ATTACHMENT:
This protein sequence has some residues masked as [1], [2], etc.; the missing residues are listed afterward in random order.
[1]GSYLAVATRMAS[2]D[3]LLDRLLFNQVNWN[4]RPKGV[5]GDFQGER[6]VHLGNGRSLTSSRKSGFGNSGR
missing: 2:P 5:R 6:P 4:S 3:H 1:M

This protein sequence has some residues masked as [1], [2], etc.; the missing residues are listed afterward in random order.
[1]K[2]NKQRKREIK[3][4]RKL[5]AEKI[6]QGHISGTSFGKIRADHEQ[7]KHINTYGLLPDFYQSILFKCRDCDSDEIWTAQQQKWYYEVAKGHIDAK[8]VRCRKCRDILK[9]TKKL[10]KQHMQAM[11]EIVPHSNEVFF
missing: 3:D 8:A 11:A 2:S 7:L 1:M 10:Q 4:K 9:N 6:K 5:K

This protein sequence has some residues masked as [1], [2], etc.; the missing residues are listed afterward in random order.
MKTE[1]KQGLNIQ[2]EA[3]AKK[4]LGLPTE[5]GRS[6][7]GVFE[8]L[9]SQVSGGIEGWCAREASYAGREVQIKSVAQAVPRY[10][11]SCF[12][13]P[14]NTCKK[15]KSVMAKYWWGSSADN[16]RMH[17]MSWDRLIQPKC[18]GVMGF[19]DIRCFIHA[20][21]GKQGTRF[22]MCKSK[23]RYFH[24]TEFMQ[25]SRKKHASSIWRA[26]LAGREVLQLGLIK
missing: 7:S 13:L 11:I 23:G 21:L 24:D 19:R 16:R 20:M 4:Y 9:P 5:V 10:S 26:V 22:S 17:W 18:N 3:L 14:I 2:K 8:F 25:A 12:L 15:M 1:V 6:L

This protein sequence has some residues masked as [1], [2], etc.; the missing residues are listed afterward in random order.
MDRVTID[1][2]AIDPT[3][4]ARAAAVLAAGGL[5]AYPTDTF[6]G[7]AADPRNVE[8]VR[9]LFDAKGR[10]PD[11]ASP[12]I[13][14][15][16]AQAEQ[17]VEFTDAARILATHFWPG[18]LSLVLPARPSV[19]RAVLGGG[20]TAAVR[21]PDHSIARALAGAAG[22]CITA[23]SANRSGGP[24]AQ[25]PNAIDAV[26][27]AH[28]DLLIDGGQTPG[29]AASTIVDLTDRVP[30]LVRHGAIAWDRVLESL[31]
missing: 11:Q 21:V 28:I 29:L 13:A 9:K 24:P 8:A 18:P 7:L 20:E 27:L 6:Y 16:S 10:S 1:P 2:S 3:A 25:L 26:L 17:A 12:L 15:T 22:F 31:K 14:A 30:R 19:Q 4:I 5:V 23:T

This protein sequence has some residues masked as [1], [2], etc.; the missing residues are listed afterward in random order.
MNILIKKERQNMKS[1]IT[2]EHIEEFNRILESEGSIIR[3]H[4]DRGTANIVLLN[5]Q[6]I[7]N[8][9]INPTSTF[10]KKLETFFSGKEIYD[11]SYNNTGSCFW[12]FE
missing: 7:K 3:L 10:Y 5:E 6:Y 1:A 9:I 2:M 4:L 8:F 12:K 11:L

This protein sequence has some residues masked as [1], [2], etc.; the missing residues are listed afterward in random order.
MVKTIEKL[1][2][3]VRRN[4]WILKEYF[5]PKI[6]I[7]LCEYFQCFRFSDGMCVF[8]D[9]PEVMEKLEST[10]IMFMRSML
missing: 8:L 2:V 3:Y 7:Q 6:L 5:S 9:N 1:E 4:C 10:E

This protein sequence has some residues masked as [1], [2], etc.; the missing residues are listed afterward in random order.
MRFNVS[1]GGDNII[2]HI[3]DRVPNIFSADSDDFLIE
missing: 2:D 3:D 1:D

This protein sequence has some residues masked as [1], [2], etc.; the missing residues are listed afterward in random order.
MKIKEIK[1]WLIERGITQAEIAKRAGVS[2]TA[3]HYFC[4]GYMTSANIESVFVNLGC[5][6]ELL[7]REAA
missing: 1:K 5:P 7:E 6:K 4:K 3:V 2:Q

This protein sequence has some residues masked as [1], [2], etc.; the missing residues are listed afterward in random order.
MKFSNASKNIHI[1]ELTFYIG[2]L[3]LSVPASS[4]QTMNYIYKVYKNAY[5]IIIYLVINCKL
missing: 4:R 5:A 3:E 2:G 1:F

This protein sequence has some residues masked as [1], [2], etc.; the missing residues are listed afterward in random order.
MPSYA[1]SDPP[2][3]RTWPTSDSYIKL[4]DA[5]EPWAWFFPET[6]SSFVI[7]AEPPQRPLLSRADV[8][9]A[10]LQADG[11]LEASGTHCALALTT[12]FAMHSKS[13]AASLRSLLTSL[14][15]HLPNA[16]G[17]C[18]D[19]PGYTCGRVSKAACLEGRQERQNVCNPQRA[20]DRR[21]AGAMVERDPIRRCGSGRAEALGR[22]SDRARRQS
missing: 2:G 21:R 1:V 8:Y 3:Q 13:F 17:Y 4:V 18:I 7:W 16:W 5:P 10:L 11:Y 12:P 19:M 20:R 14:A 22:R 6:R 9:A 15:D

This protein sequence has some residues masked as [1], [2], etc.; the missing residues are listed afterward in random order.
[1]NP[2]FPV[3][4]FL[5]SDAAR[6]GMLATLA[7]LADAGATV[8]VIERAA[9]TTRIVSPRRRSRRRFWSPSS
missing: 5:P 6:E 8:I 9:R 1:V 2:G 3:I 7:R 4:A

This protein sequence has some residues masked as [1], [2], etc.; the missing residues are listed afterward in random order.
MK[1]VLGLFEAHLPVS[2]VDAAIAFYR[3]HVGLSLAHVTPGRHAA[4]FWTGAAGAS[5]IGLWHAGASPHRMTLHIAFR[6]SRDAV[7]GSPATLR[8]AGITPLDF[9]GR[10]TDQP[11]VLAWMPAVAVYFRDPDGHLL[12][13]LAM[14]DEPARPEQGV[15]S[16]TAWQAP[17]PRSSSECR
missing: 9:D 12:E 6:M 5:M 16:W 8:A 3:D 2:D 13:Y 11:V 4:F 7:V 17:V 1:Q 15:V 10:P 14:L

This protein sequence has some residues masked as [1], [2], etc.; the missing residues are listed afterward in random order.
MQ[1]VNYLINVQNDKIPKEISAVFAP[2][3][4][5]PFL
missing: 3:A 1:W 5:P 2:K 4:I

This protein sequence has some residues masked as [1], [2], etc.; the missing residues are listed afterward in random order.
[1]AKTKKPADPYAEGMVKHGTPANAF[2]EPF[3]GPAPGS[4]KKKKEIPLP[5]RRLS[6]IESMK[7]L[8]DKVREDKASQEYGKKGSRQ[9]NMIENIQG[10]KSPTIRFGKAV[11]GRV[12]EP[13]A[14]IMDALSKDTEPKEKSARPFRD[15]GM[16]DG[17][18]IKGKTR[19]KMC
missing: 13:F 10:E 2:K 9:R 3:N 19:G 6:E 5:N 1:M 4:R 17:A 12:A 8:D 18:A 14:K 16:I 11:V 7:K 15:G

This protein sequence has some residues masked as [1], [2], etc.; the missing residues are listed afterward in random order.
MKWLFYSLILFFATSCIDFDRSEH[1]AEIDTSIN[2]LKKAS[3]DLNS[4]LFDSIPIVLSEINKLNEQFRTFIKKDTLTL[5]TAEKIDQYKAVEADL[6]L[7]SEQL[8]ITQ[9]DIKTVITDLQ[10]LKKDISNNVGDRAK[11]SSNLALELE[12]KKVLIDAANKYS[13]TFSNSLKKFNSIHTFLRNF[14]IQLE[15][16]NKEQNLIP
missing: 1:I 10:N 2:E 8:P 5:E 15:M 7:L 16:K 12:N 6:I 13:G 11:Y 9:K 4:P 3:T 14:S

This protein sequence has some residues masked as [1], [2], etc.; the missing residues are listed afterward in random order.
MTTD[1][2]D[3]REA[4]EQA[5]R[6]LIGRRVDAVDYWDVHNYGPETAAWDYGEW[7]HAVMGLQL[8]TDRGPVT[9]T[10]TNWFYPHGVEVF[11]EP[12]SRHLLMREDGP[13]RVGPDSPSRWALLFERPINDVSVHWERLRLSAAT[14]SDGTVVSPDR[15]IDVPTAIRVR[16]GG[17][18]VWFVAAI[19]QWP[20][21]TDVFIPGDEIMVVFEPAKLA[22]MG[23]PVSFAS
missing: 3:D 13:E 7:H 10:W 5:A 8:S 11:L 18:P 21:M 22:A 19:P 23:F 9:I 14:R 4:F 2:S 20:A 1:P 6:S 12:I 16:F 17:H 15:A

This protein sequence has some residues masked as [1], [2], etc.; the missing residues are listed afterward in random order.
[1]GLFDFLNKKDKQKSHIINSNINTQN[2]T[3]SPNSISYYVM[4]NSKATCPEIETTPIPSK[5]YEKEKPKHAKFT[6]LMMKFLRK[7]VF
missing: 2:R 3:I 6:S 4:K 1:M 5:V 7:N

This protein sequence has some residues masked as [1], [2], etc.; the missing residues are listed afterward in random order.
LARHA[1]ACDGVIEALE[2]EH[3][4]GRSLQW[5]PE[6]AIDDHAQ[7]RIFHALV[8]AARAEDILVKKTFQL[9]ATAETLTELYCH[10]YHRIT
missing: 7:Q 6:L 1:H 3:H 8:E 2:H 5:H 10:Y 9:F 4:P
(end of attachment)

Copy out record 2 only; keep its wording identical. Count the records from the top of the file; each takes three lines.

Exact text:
This protein sequence has some residues masked as [1], [2], etc.; the missing residues are listed afterward in random order.
[1]K[2]NKQRKREIK[3][4]RKL[5]AEKI[6]QGHISGTSFGKIRADHEQ[7]KHINTYGLLPDFYQSILFKCRDCDSDEIWTAQQQKWYYEVAKGHIDAK[8]VRCRKCRDILK[9]TKKL[10]KQHMQAM[11]EIVPHSNEVFF
missing: 3:D 8:A 11:A 2:S 7:L 1:M 10:Q 4:K 9:N 6:K 5:K